THERE’S a documentary coming out later this year. Well, it claims to be a documentary but it will really be more of a diatribe. It’s called 'Eating Our Way to Extinction' and you can probably guess what its about. It an anti-meat, anti-fish, anti-corporate, anti-pretty much anything to do with ordinary food production film, as far as we can tell.
I say, ‘as far as we can tell’ because we don’t actually know quite what wild claims the film will make. The focus is likely to be on the beef producers of the Amazon and the poultry farmers of North America and we do know Scottish salmon farming will feature in it too.
Yet, despite being in production for several years, despite using drones to capture unauthorised footage from above our farms and using under-water cameras to film around our pens, we have no idea what allegations will be made. That is because the producers have not shared those with us nor have they invited us to participate properly in the film.
They refused to give us the chance to speak to camera, instead, after two years of filming and after test screenings had already taken place, they at last offered us the opportunity to provide a simple statement which they will no doubt post on screen for a few seconds over pictures of dead fish. That’s it. One statement to challenge two years of unauthorised filming about who knows what.
This is not journalism. It is activism dressed up as reportage and in the past, such a film would never had got an airing. Anywhere.
That is because, in the past, film-makers had to be balanced, they had to have integrity and they had to abide by journalistic ethics. That was the price they paid to get an airing on the mainstream media.
Now, though, the slow decline in the mainstream media has left a vacuum activists are more than happy to fill. That, combined with a plethora of new streaming services and channels desperate for material has given film-makers like these all the encouragement they need.
One of the implications of the Covid-19 crisis is that it will hasten the demise of the traditional media. As someone who worked for the mainstream media for 30 years, that is something I profoundly regret.
The traditional media has never been perfect, anything but. But at least it was journalism. For the most part, reporters got both sides to every story, even if they sensationalised it in the way that suited them best. Now, there are no such checks and balances and 'Eating Our Way to Extinction' is likely to be just the latest in an increasingly long line of activist dogma presented as journalism.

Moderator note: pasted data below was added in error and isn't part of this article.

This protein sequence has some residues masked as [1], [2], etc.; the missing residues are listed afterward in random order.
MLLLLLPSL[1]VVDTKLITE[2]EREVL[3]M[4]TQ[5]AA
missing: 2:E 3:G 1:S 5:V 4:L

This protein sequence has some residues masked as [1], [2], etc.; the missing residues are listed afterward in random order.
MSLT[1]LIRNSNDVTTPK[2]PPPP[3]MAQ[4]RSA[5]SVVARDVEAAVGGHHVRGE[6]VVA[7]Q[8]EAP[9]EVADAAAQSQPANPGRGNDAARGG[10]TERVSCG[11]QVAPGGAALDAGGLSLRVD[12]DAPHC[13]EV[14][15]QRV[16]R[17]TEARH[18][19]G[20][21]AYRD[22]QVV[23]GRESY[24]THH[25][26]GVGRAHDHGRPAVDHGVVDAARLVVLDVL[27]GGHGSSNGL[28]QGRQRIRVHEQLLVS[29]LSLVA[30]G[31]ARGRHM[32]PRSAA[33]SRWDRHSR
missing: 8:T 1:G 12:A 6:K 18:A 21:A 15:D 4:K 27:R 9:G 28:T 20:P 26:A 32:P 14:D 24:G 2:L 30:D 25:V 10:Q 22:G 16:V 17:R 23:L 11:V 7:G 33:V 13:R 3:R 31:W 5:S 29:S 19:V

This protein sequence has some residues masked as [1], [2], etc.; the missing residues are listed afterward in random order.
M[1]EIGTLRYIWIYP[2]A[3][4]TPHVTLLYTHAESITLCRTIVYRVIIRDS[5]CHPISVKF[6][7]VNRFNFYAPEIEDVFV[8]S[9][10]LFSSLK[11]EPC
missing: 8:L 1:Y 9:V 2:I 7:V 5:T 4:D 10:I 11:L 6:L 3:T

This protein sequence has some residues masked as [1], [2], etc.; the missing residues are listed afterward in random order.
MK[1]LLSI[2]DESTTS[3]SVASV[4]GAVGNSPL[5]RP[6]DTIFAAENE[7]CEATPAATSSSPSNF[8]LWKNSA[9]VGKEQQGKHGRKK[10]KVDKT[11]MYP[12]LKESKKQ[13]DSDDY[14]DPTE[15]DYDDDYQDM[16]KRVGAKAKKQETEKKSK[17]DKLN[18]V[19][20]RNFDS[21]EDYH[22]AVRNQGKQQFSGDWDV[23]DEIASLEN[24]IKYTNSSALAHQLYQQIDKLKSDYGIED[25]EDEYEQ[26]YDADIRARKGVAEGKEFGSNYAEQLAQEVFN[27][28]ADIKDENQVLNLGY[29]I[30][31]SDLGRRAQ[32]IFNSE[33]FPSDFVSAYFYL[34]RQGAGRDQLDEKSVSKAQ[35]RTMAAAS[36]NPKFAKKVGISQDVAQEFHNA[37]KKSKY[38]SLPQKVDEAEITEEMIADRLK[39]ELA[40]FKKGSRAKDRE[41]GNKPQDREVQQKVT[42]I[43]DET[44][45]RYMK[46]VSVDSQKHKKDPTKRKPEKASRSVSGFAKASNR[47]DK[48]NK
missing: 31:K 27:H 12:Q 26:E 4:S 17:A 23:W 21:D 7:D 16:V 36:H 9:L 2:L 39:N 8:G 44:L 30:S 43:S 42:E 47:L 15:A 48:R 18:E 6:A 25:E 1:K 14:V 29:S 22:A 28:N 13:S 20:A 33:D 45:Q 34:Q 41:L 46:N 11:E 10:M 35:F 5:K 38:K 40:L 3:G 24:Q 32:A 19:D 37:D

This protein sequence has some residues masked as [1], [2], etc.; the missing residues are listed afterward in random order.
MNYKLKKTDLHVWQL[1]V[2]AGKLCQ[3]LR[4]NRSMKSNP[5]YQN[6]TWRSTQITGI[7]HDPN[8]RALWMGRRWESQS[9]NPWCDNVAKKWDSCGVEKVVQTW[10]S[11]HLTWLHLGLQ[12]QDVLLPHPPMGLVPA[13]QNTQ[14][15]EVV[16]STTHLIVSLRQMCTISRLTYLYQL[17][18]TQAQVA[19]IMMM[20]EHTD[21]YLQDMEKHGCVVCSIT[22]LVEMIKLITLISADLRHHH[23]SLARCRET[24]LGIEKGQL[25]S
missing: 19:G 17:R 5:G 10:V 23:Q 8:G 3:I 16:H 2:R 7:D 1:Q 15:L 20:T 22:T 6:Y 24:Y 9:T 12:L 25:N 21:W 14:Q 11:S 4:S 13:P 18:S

I’d like to tell you where it will be shown but I can’t because I suspect even the producers don’t know yet. They will punt it around the streaming services until they find a taker and hope it goes around and around until every vegan activist in the world has seen it.
This will be the ‘new normal’ – or at least a part of it and we should expect more of this in the months and years to come. So what should we do?
First, we have to accept that this sort of activist journalism is a reflection in the rise of food activism more generally. Consider the activists who go into restaurants and demand that the owner withdraws this food or that ingredient from their menu, claiming it has been produced unethically or has a trail of far too many food miles smoking behind it.
This happens. I spent a couple of hours earlier this year trying to persuade an anxious Edinburgh restauranteur to keep salmon on her menu after she had been pressured by activist diners to drop it.
These people are not intrinsically wrong in trying to do this. It is their right and this is the way things are now. But, and this is crucial, it is totally out of order for anybody to take such a stand if they don’t have the facts.
In the case of that Edinburgh restauranteur, it was clear the critics who complained about salmon on the menu hadn’t a clue about the way salmon is grown in Scotland or the excellent environmental record we have to tell.
It’s the same with the makers of 'Eating Our Way to Extinction'. What I mind is not that they are making a film about meat production, what I mind is that they never actually set out to find out what was really going on. They were never going to seek a balancing view from our sector because they never wanted one. Their minds were closed from the beginning and they remain closed now.
There are so many more sources of information out there now than there ever were before but that doesn’t mean people are any more informed than they used to be. What we need to do is make sure the right information is out there so that reasonable people get access to it and can make up their own minds.
In our response to the makers of the Extinction film, we pointed out how disappointed we were with their refusal to allow even a semblance of balance. Had they asked, we would have been delighted to host the producers at a salmon farm. That way, they wouldn’t have needed the pretence of making out they were secretly filming at some illicit location.
Above all, we need to be reasonable, rational, open and honest. That won’t win back the dyed-in-the-wool activists who have already closed their minds, but it might just make others pause for thought.
There used to be a mantra in politics which held that a positive campaign will beat a negative one every time. I don’t know whether that is strictly true, every single time, but I do believe positivity, openness and factual accuracy will win out in the end.
It had better do: it’s all we’ve got.
The post by the SSPO's Director of Strategic Engagement Hamish Macdonell first appeared in June's edition of Fish Farmer magazine.